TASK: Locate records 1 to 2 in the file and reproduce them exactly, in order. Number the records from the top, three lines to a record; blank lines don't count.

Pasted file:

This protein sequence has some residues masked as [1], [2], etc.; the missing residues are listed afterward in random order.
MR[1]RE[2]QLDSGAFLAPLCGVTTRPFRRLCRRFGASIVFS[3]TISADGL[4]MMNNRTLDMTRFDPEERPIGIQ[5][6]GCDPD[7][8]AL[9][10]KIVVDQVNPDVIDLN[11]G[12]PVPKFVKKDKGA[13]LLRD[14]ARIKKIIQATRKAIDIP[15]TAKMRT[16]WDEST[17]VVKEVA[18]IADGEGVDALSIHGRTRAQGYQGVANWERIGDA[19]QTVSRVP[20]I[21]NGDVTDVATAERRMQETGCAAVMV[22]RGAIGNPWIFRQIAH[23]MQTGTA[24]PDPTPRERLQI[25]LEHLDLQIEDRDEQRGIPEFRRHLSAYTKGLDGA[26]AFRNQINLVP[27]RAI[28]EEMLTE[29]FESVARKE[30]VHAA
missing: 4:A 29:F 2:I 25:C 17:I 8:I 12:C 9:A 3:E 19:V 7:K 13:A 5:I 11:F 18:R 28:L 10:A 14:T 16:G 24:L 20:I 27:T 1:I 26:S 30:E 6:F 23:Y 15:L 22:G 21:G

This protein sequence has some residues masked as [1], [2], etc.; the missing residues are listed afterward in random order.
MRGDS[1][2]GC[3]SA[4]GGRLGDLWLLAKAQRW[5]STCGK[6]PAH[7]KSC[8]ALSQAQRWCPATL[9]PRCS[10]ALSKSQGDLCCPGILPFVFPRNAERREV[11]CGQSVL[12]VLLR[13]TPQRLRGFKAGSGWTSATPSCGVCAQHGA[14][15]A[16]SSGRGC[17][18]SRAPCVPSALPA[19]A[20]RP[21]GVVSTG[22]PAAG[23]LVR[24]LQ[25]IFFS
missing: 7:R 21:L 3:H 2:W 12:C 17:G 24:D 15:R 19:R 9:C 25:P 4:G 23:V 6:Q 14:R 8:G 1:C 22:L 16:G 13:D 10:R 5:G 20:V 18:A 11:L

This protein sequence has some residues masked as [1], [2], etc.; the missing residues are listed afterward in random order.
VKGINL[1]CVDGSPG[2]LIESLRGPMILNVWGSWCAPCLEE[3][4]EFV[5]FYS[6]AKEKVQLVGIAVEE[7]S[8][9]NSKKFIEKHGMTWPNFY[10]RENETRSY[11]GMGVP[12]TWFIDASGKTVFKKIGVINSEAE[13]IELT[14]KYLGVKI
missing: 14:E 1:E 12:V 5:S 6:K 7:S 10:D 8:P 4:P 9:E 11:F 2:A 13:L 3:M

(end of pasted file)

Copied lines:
This protein sequence has some residues masked as [1], [2], etc.; the missing residues are listed afterward in random order.
MR[1]RE[2]QLDSGAFLAPLCGVTTRPFRRLCRRFGASIVFS[3]TISADGL[4]MMNNRTLDMTRFDPEERPIGIQ[5][6]GCDPD[7][8]AL[9][10]KIVVDQVNPDVIDLN[11]G[12]PVPKFVKKDKGA[13]LLRD[14]ARIKKIIQATRKAIDIP[15]TAKMRT[16]WDEST[17]VVKEVA[18]IADGEGVDALSIHGRTRAQGYQGVANWERIGDA[19]QTVSRVP[20]I[21]NGDVTDVATAERRMQETGCAAVMV[22]RGAIGNPWIFRQIAH[23]MQTGTA[24]PDPTPRERLQI[25]LEHLDLQIEDRDEQRGIPEFRRHLSAYTKGLDGA[26]AFRNQINLVP[27]RAI[28]EEMLTE[29]FESVARKE[30]VHAA
missing: 4:A 29:F 2:I 25:C 17:I 8:I 12:C 9:A 3:E 19:V 7:K 13:A 5:I 11:F 18:R 28:L 10:A 14:T 16:G 24:L 20:I 27:T 1:I 26:S 30:E 6:F 23:Y 15:L 22:G 21:G

This protein sequence has some residues masked as [1], [2], etc.; the missing residues are listed afterward in random order.
MRGDS[1][2]GC[3]SA[4]GGRLGDLWLLAKAQRW[5]STCGK[6]PAH[7]KSC[8]ALSQAQRWCPATL[9]PRCS[10]ALSKSQGDLCCPGILPFVFPRNAERREV[11]CGQSVL[12]VLLR[13]TPQRLRGFKAGSGWTSATPSCGVCAQHGA[14][15]A[16]SSGRGC[17][18]SRAPCVPSALPA[19]A[20]RP[21]GVVSTG[22]PAAG[23]LVR[24]LQ[25]IFFS
missing: 7:R 21:L 3:H 2:W 12:C 17:G 24:D 15:R 19:R 9:C 25:P 4:G 23:V 6:Q 14:R 8:G 1:C 22:L 16:G 13:D 10:R 5:G 20:V 18:A 11:L